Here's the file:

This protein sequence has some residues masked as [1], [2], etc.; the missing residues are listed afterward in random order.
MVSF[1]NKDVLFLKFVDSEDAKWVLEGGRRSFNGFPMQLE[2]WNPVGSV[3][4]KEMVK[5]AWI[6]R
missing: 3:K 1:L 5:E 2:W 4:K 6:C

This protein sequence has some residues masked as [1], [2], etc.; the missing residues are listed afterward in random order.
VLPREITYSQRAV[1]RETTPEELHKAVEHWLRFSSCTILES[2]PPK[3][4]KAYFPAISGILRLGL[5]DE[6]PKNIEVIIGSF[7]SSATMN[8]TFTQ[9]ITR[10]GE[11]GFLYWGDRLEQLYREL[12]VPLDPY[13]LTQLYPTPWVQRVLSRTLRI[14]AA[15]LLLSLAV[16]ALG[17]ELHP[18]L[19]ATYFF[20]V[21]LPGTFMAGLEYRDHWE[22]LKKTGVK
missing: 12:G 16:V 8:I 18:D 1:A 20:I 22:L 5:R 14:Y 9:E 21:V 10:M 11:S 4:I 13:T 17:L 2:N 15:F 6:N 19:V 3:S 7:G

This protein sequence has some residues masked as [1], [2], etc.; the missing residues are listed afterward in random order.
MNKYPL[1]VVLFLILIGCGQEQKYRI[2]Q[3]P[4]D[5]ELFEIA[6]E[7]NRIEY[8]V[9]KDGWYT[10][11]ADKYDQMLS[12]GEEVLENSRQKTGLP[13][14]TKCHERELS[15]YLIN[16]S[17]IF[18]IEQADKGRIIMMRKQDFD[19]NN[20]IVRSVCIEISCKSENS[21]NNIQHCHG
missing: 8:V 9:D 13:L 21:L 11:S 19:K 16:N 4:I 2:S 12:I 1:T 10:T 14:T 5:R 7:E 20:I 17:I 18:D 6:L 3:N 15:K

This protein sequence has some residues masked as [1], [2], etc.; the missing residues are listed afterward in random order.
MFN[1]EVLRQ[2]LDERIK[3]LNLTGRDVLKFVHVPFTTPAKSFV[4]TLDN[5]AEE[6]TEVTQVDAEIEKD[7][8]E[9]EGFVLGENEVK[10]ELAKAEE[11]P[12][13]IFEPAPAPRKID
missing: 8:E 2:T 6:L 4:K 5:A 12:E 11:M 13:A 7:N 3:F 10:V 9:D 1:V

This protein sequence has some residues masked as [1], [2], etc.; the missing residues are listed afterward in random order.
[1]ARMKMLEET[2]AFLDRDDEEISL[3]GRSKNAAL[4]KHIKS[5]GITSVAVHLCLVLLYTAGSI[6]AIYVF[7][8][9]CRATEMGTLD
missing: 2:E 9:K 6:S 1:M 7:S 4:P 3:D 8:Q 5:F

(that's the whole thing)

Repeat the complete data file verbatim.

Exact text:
This protein sequence has some residues masked as [1], [2], etc.; the missing residues are listed afterward in random order.
MVSF[1]NKDVLFLKFVDSEDAKWVLEGGRRSFNGFPMQLE[2]WNPVGSV[3][4]KEMVK[5]AWI[6]R
missing: 3:K 1:L 5:E 2:W 4:K 6:C

This protein sequence has some residues masked as [1], [2], etc.; the missing residues are listed afterward in random order.
VLPREITYSQRAV[1]RETTPEELHKAVEHWLRFSSCTILES[2]PPK[3][4]KAYFPAISGILRLGL[5]DE[6]PKNIEVIIGSF[7]SSATMN[8]TFTQ[9]ITR[10]GE[11]GFLYWGDRLEQLYREL[12]VPLDPY[13]LTQLYPTPWVQRVLSRTLRI[14]AA[15]LLLSLAV[16]ALG[17]ELHP[18]L[19]ATYFF[20]V[21]LPGTFMAGLEYRDHWE[22]LKKTGVK
missing: 12:G 16:V 8:I 18:D 1:A 20:I 22:L 5:R 14:Y 9:E 21:V 10:M 11:S 4:I 13:T 17:L 2:N 15:F 6:N 19:V 3:S 7:G

This protein sequence has some residues masked as [1], [2], etc.; the missing residues are listed afterward in random order.
MNKYPL[1]VVLFLILIGCGQEQKYRI[2]Q[3]P[4]D[5]ELFEIA[6]E[7]NRIEY[8]V[9]KDGWYT[10][11]ADKYDQMLS[12]GEEVLENSRQKTGLP[13][14]TKCHERELS[15]YLIN[16]S[17]IF[18]IEQADKGRIIMMRKQDFD[19]NN[20]IVRSVCIEISCKSENS[21]NNIQHCHG
missing: 8:V 9:D 13:L 21:L 11:S 19:K 16:N 4:I 2:S 12:I 1:T 10:T 14:T 5:R 7:E 20:I 17:I 18:D 6:L 3:N 15:K

This protein sequence has some residues masked as [1], [2], etc.; the missing residues are listed afterward in random order.
MFN[1]EVLRQ[2]LDERIK[3]LNLTGRDVLKFVHVPFTTPAKSFV[4]TLDN[5]AEE[6]TEVTQVDAEIEKD[7][8]E[9]EGFVLGENEVK[10]ELAKAEE[11]P[12][13]IFEPAPAPRKID
missing: 8:E 2:T 6:L 4:K 5:A 12:E 11:M 13:A 7:N 3:F 10:V 9:D 1:V

This protein sequence has some residues masked as [1], [2], etc.; the missing residues are listed afterward in random order.
[1]ARMKMLEET[2]AFLDRDDEEISL[3]GRSKNAAL[4]KHIKS[5]GITSVAVHLCLVLLYTAGSI[6]AIYVF[7][8][9]CRATEMGTLD
missing: 2:E 9:K 6:S 1:M 7:S 4:P 3:D 8:Q 5:F